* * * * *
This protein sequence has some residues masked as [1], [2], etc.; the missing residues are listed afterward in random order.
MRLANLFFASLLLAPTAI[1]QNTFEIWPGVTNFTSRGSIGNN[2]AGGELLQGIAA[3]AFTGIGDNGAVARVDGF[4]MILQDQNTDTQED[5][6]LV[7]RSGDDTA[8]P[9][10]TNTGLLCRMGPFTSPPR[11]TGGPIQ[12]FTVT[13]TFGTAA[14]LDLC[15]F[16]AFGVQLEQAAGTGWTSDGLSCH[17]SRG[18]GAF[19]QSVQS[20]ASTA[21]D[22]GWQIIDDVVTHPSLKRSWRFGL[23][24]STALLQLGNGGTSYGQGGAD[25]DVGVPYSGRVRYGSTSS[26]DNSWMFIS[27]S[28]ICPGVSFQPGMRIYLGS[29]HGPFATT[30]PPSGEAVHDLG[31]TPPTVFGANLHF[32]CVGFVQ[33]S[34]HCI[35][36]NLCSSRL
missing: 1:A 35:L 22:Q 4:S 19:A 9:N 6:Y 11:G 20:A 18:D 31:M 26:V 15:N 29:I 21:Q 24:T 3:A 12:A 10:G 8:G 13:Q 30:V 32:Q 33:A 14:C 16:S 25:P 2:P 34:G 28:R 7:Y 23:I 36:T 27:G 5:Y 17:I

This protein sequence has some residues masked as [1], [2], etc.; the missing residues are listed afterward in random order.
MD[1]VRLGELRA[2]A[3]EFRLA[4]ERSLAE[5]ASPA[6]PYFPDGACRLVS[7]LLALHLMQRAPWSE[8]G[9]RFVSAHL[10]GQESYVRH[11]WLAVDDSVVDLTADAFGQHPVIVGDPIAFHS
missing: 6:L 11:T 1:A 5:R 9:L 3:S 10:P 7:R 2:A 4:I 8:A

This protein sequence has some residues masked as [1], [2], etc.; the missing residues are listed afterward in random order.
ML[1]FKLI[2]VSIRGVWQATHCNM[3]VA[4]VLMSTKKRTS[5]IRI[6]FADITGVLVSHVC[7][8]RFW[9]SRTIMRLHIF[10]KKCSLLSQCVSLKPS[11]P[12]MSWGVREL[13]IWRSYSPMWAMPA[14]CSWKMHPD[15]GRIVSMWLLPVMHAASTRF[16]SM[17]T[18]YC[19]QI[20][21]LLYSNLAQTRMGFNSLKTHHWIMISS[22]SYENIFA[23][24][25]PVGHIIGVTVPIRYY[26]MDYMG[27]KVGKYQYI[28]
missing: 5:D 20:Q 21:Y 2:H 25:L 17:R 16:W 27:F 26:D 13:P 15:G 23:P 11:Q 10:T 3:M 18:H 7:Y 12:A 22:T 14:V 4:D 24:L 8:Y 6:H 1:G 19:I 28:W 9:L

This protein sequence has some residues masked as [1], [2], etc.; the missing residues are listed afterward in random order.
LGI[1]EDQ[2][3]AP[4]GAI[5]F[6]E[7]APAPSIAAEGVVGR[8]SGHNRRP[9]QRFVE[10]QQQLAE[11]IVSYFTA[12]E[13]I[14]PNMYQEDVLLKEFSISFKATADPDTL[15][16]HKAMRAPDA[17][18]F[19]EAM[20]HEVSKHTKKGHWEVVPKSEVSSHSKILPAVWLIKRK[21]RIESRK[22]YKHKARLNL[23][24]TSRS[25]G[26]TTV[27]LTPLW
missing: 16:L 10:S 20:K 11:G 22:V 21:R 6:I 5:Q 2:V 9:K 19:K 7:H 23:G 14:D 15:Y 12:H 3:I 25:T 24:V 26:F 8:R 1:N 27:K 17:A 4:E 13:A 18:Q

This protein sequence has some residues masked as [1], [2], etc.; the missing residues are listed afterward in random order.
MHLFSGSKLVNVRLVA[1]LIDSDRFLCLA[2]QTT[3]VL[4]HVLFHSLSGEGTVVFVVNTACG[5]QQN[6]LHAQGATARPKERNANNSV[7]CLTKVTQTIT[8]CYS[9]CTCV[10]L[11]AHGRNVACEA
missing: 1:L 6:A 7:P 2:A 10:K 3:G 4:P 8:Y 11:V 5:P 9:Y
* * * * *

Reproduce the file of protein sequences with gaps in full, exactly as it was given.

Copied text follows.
This protein sequence has some residues masked as [1], [2], etc.; the missing residues are listed afterward in random order.
MRLANLFFASLLLAPTAI[1]QNTFEIWPGVTNFTSRGSIGNN[2]AGGELLQGIAA[3]AFTGIGDNGAVARVDGF[4]MILQDQNTDTQED[5][6]LV[7]RSGDDTA[8]P[9][10]TNTGLLCRMGPFTSPPR[11]TGGPIQ[12]FTVT[13]TFGTAA[14]LDLC[15]F[16]AFGVQLEQAAGTGWTSDGLSCH[17]SRG[18]GAF[19]QSVQS[20]ASTA[21]D[22]GWQIIDDVVTHPSLKRSWRFGL[23][24]STALLQLGNGGTSYGQGGAD[25]DVGVPYSGRVRYGSTSS[26]DNSWMFIS[27]S[28]ICPGVSFQPGMRIYLGS[29]HGPFATT[30]PPSGEAVHDLG[31]TPPTVFGANLHF[32]CVGFVQ[33]S[34]HCI[35][36]NLCSSRL
missing: 1:A 35:L 22:Q 4:S 19:A 9:N 6:Y 11:G 20:A 18:D 31:M 26:V 15:N 29:I 21:Q 24:T 3:A 12:A 10:G 8:G 13:Q 30:V 32:Q 33:A 14:C 16:S 25:P 2:P 34:G 28:R 7:Y 23:I 36:T 27:G 5:Y 17:I

This protein sequence has some residues masked as [1], [2], etc.; the missing residues are listed afterward in random order.
MD[1]VRLGELRA[2]A[3]EFRLA[4]ERSLAE[5]ASPA[6]PYFPDGACRLVS[7]LLALHLMQRAPWSE[8]G[9]RFVSAHL[10]GQESYVRH[11]WLAVDDSVVDLTADAFGQHPVIVGDPIAFHS
missing: 6:L 11:T 1:A 5:R 9:L 3:S 10:P 7:R 2:A 4:I 8:A

This protein sequence has some residues masked as [1], [2], etc.; the missing residues are listed afterward in random order.
ML[1]FKLI[2]VSIRGVWQATHCNM[3]VA[4]VLMSTKKRTS[5]IRI[6]FADITGVLVSHVC[7][8]RFW[9]SRTIMRLHIF[10]KKCSLLSQCVSLKPS[11]P[12]MSWGVREL[13]IWRSYSPMWAMPA[14]CSWKMHPD[15]GRIVSMWLLPVMHAASTRF[16]SM[17]T[18]YC[19]QI[20][21]LLYSNLAQTRMGFNSLKTHHWIMISS[22]SYENIFA[23][24][25]PVGHIIGVTVPIRYY[26]MDYMG[27]KVGKYQYI[28]
missing: 5:D 20:Q 21:Y 2:H 25:L 17:R 16:W 27:F 26:D 13:P 15:G 23:P 11:Q 10:T 3:M 18:H 7:Y 12:A 22:T 14:V 4:D 24:L 8:Y 6:H 1:G 19:I 28:W 9:L

This protein sequence has some residues masked as [1], [2], etc.; the missing residues are listed afterward in random order.
LGI[1]EDQ[2][3]AP[4]GAI[5]F[6]E[7]APAPSIAAEGVVGR[8]SGHNRRP[9]QRFVE[10]QQQLAE[11]IVSYFTA[12]E[13]I[14]PNMYQEDVLLKEFSISFKATADPDTL[15][16]HKAMRAPDA[17][18]F[19]EAM[20]HEVSKHTKKGHWEVVPKSEVSSHSKILPAVWLIKRK[21]RIESRK[22]YKHKARLNL[23][24]TSRS[25]G[26]TTV[27]LTPLW
missing: 16:L 10:S 20:K 11:G 22:V 21:R 6:I 5:Q 2:V 9:K 19:K 7:H 23:G 14:D 15:Y 12:H 3:I 25:T 24:V 26:F 8:R 1:N 27:K 17:A 4:E 13:A 18:Q

This protein sequence has some residues masked as [1], [2], etc.; the missing residues are listed afterward in random order.
MHLFSGSKLVNVRLVA[1]LIDSDRFLCLA[2]QTT[3]VL[4]HVLFHSLSGEGTVVFVVNTACG[5]QQN[6]LHAQGATARPKERNANNSV[7]CLTKVTQTIT[8]CYS[9]CTCV[10]L[11]AHGRNVACEA
missing: 1:L 6:A 7:P 2:A 10:K 3:G 4:P 8:Y 11:V 5:P 9:Y